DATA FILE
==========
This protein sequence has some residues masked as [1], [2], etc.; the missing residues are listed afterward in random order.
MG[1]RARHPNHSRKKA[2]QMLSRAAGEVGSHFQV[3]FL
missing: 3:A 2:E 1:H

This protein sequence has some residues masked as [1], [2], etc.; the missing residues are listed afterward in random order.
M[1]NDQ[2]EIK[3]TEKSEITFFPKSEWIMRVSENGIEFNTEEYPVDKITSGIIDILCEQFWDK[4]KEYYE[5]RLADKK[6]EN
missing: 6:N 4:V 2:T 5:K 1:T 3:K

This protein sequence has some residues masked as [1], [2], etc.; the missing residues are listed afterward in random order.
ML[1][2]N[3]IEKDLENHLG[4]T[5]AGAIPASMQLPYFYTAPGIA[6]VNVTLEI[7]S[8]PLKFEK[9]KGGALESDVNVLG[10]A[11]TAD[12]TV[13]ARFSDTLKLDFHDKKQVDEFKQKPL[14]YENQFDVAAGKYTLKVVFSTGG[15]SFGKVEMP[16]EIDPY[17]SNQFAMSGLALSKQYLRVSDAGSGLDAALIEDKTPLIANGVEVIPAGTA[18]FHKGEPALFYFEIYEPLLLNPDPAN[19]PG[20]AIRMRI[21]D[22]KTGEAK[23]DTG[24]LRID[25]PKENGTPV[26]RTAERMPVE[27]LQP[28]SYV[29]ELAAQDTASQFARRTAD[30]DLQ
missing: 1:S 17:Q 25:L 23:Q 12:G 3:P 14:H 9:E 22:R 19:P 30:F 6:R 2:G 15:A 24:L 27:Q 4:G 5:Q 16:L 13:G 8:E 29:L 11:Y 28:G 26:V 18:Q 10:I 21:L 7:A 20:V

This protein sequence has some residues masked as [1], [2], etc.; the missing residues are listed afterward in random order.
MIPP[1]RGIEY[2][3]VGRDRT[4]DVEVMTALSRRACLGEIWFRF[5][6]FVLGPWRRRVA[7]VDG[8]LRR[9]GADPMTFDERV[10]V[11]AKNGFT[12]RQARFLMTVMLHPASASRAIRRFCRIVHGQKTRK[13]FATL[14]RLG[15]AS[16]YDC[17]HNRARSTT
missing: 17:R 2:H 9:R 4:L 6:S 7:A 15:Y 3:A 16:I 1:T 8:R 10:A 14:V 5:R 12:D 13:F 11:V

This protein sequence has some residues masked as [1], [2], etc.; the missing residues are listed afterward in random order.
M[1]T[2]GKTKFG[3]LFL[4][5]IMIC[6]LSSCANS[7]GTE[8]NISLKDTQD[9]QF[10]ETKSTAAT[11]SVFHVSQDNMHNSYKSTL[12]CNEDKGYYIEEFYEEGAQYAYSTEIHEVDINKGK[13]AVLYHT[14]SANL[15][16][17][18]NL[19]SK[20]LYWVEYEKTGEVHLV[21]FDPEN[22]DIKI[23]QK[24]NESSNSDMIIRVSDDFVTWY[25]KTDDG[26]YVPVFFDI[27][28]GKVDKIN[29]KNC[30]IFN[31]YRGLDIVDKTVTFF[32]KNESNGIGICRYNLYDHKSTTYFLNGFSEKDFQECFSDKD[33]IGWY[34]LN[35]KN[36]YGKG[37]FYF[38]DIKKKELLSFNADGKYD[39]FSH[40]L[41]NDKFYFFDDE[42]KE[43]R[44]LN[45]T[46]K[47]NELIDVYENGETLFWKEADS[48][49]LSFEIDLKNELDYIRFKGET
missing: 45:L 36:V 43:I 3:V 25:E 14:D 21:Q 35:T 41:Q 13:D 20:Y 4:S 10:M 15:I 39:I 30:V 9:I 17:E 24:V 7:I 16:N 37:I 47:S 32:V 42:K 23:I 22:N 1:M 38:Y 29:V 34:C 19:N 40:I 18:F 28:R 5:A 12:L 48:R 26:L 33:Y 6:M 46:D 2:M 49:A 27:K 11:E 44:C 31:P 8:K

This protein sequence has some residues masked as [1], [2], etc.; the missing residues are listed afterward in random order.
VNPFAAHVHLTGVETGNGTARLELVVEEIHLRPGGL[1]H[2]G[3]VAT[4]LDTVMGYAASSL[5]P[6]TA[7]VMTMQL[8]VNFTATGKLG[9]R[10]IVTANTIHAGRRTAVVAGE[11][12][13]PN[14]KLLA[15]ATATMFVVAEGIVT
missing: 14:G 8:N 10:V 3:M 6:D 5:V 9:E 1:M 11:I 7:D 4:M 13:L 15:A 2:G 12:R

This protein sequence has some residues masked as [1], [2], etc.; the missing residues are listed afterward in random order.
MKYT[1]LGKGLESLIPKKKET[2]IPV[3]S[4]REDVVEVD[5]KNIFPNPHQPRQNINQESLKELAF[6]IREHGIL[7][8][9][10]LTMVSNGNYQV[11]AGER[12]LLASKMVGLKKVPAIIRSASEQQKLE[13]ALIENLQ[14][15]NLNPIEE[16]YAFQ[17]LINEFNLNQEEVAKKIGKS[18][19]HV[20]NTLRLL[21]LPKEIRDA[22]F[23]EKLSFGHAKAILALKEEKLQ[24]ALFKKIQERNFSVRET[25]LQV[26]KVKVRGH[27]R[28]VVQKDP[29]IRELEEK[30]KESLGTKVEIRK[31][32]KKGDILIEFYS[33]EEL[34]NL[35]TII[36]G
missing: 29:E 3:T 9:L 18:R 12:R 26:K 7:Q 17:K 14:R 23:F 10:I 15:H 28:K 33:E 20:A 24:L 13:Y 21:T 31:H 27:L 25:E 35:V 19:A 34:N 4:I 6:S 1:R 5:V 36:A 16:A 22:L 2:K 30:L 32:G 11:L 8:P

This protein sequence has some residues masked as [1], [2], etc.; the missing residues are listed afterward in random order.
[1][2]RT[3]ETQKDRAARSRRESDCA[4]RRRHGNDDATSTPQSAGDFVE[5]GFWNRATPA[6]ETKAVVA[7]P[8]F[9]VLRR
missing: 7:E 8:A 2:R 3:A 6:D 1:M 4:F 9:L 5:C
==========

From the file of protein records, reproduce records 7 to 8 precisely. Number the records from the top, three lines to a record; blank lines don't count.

This protein sequence has some residues masked as [1], [2], etc.; the missing residues are listed afterward in random order.
MKYT[1]LGKGLESLIPKKKET[2]IPV[3]S[4]REDVVEVD[5]KNIFPNPHQPRQNINQESLKELAF[6]IREHGIL[7][8][9][10]LTMVSNGNYQV[11]AGER[12]LLASKMVGLKKVPAIIRSASEQQKLE[13]ALIENLQ[14][15]NLNPIEE[16]YAFQ[17]LINEFNLNQEEVAKKIGKS[18][19]HV[20]NTLRLL[21]LPKEIRDA[22]F[23]EKLSFGHAKAILALKEEKLQ[24]ALFKKIQERNFSVRET[25]LQV[26]KVKVRGH[27]R[28]VVQKDP[29]IRELEEK[30]KESLGTKVEIRK[31][32]KKGDILIEFYS[33]EEL[34]NL[35]TII[36]G
missing: 29:E 3:T 9:L 18:R 12:R 26:K 7:Q 17:K 14:R 23:F 10:I 15:H 28:K 33:E 20:A 24:L 13:Y 21:T 31:H 27:L 25:E 35:V 19:A 34:N 4:I 6:S 1:R 5:V 36:A 16:A 22:L 2:K 30:L 32:G 11:L 8:P

This protein sequence has some residues masked as [1], [2], etc.; the missing residues are listed afterward in random order.
[1][2]RT[3]ETQKDRAARSRRESDCA[4]RRRHGNDDATSTPQSAGDFVE[5]GFWNRATPA[6]ETKAVVA[7]P[8]F[9]VLRR
missing: 7:E 8:A 2:R 3:A 6:D 1:M 4:F 9:L 5:C